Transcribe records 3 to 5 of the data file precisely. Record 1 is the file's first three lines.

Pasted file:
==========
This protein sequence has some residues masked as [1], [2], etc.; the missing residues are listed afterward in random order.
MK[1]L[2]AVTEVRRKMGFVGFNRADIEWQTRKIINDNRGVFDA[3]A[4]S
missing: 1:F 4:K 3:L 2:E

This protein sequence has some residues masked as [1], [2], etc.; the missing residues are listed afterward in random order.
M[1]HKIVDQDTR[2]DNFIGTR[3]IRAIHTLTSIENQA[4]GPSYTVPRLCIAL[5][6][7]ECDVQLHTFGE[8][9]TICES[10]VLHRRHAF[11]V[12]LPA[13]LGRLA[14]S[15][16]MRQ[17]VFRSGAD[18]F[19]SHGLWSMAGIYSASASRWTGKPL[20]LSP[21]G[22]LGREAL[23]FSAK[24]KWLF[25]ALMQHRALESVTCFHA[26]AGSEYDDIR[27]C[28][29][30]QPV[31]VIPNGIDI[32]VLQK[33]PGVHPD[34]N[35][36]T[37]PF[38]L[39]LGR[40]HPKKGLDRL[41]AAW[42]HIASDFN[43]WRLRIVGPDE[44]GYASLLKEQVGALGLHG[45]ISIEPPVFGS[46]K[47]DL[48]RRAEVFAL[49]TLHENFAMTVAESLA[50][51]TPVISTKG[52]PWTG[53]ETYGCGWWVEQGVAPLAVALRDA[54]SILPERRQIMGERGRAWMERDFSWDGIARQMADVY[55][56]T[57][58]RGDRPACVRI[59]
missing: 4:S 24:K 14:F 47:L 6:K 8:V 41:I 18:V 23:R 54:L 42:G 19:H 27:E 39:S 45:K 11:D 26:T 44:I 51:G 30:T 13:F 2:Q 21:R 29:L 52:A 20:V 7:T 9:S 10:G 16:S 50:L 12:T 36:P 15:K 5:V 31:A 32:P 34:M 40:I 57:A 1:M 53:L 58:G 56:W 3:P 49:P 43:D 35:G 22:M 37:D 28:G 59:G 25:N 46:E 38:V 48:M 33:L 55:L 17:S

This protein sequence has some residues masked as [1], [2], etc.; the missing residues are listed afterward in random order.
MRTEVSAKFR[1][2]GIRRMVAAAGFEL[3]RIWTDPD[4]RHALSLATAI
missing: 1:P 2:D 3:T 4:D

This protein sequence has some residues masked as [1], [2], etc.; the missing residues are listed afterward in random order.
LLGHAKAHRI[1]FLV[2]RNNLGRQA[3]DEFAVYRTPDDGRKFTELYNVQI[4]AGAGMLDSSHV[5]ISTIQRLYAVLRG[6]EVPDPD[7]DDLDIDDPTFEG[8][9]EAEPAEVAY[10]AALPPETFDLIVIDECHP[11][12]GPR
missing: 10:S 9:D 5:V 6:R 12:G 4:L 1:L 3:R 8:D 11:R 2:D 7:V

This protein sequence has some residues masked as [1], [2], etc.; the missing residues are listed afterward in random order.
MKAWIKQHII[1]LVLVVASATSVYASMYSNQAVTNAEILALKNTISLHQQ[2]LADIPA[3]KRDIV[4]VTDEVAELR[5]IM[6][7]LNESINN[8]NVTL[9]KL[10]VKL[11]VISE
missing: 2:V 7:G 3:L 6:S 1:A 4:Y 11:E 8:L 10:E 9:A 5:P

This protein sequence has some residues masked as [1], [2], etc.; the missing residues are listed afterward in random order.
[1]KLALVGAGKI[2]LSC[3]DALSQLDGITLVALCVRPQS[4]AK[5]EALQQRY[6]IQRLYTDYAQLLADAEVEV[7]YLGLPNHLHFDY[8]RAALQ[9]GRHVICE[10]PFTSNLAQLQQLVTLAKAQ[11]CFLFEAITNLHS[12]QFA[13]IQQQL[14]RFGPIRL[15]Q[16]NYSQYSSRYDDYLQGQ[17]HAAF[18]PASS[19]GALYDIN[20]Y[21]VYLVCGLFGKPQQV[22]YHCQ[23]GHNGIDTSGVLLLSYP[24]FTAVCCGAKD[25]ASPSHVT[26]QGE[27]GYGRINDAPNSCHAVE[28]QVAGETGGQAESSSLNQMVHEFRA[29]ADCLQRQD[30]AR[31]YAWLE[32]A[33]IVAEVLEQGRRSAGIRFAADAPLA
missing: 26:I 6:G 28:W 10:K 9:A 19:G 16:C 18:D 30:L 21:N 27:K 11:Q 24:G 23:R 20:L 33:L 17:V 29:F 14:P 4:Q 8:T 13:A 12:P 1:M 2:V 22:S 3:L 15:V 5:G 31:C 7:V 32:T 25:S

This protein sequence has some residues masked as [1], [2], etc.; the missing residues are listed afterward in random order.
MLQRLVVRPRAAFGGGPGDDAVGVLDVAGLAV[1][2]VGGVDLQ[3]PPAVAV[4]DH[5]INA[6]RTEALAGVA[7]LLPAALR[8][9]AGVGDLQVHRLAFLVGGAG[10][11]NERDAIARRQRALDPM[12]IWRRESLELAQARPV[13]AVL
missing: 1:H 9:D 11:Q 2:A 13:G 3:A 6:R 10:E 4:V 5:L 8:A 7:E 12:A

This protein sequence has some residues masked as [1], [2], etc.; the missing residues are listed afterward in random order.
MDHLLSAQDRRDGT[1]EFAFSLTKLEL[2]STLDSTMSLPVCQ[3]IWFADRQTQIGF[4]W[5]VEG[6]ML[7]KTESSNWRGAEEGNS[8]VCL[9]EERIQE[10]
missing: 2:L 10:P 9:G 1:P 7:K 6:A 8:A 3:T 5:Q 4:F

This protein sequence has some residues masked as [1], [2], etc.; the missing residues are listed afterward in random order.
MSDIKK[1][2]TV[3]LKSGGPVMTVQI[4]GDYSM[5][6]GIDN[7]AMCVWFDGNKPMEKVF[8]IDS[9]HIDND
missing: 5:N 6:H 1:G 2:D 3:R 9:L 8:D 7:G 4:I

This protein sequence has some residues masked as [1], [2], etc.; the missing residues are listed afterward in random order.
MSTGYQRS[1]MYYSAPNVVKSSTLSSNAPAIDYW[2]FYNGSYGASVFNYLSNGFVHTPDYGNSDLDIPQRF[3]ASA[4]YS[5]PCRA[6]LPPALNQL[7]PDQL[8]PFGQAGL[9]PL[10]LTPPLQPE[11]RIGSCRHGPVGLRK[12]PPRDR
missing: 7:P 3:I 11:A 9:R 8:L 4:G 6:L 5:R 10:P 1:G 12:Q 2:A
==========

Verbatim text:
This protein sequence has some residues masked as [1], [2], etc.; the missing residues are listed afterward in random order.
MRTEVSAKFR[1][2]GIRRMVAAAGFEL[3]RIWTDPD[4]RHALSLATAI
missing: 1:P 2:D 3:T 4:D

This protein sequence has some residues masked as [1], [2], etc.; the missing residues are listed afterward in random order.
LLGHAKAHRI[1]FLV[2]RNNLGRQA[3]DEFAVYRTPDDGRKFTELYNVQI[4]AGAGMLDSSHV[5]ISTIQRLYAVLRG[6]EVPDPD[7]DDLDIDDPTFEG[8][9]EAEPAEVAY[10]AALPPETFDLIVIDECHP[11][12]GPR
missing: 10:S 9:D 5:V 6:R 12:G 4:L 1:L 3:R 8:D 11:R 2:D 7:V

This protein sequence has some residues masked as [1], [2], etc.; the missing residues are listed afterward in random order.
MKAWIKQHII[1]LVLVVASATSVYASMYSNQAVTNAEILALKNTISLHQQ[2]LADIPA[3]KRDIV[4]VTDEVAELR[5]IM[6][7]LNESINN[8]NVTL[9]KL[10]VKL[11]VISE
missing: 2:V 7:G 3:L 6:S 1:A 4:Y 11:E 8:L 10:E 9:A 5:P